Election 2020 Greenfield tours local ag, energy sites
By DOUGLAS BURNS
Through her COVID-19-thwarting mask, Theresa Greenfield took the measure of a hulking Greene County wind-energy turbine just feet from her Saturday morning. She later got to hit the switch turning the blades off and on.
“Can you see me smiling,” Greenfield said from behind a black mask at the Junction Hilltop wind farm in Dana, north of Jefferson in a wind-energy-friendly slice of Greene County that also features MidAmerican renewable energy power towers.
Greenfield, the Democratic candidate challenging U.S. Sen. Joni Ernst, R-Red Oak, toured Junction Hilltop, a five-turbine farm that started generating power in 2012 and is co-managed by Tom Wind, a Greene County ag businessman and well-known voice in the state for wind energy.
“We struck our neck out and crossed our fingers and it worked out,” Wind said, noting that the project has nine investors.
“I just have a real love for small towns,” Greenfield told Wind.
Greenfield, a native of a southern Minnesota farm who is now a Des Moines businesswoman, said the health of the wind energy industry is central in Iowa’s economy.
She went through the farm crisis of the 1980s as a girl in Bricelyn, Minn. (population today of 369), and knows the value of boosting commodity prices and creating other income on the farm, she said.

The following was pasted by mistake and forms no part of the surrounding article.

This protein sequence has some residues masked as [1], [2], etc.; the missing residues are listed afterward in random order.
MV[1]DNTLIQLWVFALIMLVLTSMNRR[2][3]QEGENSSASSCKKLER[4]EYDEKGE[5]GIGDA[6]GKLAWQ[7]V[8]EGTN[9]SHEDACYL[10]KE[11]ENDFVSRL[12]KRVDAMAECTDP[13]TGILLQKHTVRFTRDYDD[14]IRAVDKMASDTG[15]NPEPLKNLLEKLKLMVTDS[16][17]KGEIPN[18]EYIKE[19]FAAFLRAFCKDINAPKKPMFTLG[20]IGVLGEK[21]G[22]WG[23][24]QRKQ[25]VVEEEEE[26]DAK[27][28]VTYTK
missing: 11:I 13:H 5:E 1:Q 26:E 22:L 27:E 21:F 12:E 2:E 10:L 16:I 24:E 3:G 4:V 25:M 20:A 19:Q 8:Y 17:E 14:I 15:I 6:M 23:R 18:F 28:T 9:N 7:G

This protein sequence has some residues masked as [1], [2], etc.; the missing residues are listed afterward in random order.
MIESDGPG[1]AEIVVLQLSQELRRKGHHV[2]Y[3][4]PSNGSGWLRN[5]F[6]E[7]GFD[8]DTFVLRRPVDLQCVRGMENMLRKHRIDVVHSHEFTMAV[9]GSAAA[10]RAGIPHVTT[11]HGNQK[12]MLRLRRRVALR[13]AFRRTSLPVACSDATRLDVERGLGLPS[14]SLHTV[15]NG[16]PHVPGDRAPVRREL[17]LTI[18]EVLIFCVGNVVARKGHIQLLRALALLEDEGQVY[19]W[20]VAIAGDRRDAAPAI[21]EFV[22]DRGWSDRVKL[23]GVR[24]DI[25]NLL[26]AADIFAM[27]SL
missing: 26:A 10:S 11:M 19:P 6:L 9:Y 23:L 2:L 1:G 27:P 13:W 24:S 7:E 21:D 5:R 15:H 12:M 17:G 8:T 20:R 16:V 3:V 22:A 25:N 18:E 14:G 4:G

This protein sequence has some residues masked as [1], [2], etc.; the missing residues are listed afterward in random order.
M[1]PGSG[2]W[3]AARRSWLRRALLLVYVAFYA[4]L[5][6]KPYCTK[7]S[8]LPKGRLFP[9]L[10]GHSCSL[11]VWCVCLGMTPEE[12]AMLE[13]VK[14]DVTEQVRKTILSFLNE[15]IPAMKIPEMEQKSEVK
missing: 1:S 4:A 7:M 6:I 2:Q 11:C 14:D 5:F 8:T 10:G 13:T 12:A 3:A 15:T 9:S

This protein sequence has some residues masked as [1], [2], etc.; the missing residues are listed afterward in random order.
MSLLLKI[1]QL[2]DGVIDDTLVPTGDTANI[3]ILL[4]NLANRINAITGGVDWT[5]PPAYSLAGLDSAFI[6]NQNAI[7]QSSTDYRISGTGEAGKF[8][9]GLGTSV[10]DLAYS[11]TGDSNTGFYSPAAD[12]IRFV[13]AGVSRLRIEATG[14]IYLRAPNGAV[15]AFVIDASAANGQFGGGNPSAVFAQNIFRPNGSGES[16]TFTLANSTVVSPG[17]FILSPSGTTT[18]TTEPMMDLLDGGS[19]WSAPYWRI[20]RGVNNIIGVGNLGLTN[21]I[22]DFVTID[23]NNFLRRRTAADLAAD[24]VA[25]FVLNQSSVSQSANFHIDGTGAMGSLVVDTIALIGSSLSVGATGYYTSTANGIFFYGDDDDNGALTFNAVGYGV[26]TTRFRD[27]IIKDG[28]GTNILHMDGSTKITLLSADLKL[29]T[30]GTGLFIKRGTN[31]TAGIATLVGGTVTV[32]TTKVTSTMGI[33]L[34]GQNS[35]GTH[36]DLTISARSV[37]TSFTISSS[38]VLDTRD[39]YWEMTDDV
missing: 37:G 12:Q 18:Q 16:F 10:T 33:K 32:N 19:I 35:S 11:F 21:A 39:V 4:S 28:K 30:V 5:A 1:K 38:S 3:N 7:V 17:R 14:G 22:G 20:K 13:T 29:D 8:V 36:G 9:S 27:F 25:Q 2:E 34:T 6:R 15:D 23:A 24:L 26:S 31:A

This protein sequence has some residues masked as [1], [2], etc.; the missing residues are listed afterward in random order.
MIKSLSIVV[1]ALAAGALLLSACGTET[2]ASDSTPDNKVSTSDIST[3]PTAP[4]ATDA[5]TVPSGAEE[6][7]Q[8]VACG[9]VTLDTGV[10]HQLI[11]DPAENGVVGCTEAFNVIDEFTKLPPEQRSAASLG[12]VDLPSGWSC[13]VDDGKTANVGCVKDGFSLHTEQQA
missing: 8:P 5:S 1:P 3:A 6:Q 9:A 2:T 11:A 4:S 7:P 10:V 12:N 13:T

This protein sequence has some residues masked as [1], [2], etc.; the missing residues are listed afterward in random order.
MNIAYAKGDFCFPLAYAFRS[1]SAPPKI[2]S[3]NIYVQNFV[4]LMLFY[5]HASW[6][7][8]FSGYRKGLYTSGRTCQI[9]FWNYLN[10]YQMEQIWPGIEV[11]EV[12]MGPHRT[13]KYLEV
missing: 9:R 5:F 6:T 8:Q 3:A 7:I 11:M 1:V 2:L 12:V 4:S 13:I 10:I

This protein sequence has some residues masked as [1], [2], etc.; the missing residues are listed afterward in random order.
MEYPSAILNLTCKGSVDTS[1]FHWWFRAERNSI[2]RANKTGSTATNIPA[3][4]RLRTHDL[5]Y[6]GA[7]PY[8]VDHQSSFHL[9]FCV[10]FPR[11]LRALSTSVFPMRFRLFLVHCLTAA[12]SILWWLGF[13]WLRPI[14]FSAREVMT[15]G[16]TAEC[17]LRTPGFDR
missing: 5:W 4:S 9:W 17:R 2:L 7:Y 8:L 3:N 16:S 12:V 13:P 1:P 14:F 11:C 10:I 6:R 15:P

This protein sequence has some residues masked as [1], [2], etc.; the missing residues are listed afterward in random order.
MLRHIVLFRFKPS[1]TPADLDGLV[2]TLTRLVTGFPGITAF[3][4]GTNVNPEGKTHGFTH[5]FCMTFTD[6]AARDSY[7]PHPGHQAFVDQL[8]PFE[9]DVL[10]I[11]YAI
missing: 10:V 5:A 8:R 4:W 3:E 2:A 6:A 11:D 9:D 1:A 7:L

“I watched the hollowing out of all those lovely communities,” Greenfield said.
The Senate candidate also attended Iowa Lakes Community College, known for its nationally regarded wind-energy program.
Later Saturday, as she surveyed Greene County conservation crop-share farmer Chris Henning’s rye cover crop, Greenfield said she’s heard from small business people who say revenue is down well over 60 percent.
“It’s certainly COVID, but it’s also the farm economy,” Greenfield said.
Standing outside of her farmhouse south of Jefferson, Henning, chair of the Greene County Democratic Party and a candidate for county supervisor, laid blame for much of Iowa’s farm woes on President Donald Trump.
“If that man hadn’t started those tariffs we might even have had a market this year,” Henning said, standing near her cornfield.
Henning added, “He’s screwed up so many of our markets.”
Trump hit China with tariffs in 2018, and that nation retaliated with tariffs on U.S. farm commodities.